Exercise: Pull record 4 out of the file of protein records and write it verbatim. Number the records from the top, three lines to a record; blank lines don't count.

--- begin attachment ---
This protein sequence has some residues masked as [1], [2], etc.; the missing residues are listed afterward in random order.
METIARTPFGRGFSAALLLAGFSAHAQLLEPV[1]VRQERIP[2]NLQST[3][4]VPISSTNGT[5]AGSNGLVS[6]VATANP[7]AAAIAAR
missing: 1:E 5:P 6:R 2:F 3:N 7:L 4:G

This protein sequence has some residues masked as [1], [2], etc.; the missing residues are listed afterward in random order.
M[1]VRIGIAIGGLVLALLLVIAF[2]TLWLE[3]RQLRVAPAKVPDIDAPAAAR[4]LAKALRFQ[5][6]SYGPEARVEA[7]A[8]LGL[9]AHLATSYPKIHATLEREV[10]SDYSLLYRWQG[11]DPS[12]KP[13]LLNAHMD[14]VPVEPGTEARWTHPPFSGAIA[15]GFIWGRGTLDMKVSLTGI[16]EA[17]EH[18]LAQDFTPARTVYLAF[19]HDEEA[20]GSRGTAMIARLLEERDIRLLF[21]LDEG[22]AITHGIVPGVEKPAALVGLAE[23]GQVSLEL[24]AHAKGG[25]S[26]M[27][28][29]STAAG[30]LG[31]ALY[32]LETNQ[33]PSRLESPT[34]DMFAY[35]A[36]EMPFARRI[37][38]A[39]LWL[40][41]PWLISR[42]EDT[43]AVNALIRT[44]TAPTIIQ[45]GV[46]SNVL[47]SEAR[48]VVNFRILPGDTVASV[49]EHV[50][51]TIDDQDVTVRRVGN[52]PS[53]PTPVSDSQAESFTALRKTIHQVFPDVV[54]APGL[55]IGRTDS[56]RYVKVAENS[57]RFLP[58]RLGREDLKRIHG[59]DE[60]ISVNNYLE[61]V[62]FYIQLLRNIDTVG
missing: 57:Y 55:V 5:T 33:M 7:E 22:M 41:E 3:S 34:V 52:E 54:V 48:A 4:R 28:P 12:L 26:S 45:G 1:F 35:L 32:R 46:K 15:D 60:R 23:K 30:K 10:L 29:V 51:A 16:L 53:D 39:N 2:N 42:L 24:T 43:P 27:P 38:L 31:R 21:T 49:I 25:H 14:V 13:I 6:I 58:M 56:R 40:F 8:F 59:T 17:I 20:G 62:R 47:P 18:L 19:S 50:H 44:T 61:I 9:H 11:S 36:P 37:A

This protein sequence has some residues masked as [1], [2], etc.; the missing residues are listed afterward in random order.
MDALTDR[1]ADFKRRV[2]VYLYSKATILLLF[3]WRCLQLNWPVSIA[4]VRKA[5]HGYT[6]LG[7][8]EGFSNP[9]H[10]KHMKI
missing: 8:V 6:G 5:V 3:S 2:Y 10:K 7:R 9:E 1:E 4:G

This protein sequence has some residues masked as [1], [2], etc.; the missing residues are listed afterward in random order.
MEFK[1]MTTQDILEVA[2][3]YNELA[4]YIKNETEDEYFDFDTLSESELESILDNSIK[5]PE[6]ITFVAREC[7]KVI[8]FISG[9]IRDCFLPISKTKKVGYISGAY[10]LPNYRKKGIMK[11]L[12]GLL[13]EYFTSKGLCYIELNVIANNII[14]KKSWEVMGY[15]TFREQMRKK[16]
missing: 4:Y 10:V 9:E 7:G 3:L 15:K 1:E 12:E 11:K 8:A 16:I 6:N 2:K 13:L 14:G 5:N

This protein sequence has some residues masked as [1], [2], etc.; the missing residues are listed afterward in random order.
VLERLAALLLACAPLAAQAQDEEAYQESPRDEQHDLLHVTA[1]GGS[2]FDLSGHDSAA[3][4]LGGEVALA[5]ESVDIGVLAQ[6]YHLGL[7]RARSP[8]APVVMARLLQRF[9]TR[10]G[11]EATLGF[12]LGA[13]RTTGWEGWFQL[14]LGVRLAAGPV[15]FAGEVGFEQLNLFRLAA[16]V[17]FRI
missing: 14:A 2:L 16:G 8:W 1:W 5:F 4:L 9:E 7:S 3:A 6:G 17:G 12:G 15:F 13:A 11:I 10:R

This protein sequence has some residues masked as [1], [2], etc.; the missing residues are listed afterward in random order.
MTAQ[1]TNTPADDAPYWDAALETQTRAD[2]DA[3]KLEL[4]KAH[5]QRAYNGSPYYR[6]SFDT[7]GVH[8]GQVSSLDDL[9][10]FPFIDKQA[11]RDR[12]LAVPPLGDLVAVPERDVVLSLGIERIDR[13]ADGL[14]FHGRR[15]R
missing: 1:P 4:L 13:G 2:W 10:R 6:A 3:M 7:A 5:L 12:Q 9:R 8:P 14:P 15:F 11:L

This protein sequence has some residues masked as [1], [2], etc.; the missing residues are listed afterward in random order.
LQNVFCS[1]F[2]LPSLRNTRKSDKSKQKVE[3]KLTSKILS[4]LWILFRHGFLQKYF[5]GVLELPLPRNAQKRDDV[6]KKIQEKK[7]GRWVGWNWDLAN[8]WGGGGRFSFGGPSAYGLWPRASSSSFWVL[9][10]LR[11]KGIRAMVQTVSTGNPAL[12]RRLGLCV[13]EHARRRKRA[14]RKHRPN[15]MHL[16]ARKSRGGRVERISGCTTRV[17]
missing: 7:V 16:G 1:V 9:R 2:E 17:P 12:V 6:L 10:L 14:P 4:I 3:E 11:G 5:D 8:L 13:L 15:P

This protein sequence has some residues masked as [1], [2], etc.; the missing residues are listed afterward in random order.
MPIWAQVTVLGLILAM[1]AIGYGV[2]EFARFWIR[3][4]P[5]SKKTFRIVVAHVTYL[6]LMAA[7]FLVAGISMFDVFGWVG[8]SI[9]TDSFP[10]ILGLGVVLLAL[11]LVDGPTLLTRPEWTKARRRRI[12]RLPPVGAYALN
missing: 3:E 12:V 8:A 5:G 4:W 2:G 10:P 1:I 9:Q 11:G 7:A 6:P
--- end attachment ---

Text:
This protein sequence has some residues masked as [1], [2], etc.; the missing residues are listed afterward in random order.
MEFK[1]MTTQDILEVA[2][3]YNELA[4]YIKNETEDEYFDFDTLSESELESILDNSIK[5]PE[6]ITFVAREC[7]KVI[8]FISG[9]IRDCFLPISKTKKVGYISGAY[10]LPNYRKKGIMK[11]L[12]GLL[13]EYFTSKGLCYIELNVIANNII[14]KKSWEVMGY[15]TFREQMRKK[16]
missing: 4:Y 10:V 9:E 7:G 3:L 15:K 1:E 12:E 11:K 8:A 16:I 6:N 2:K 13:L 14:G 5:N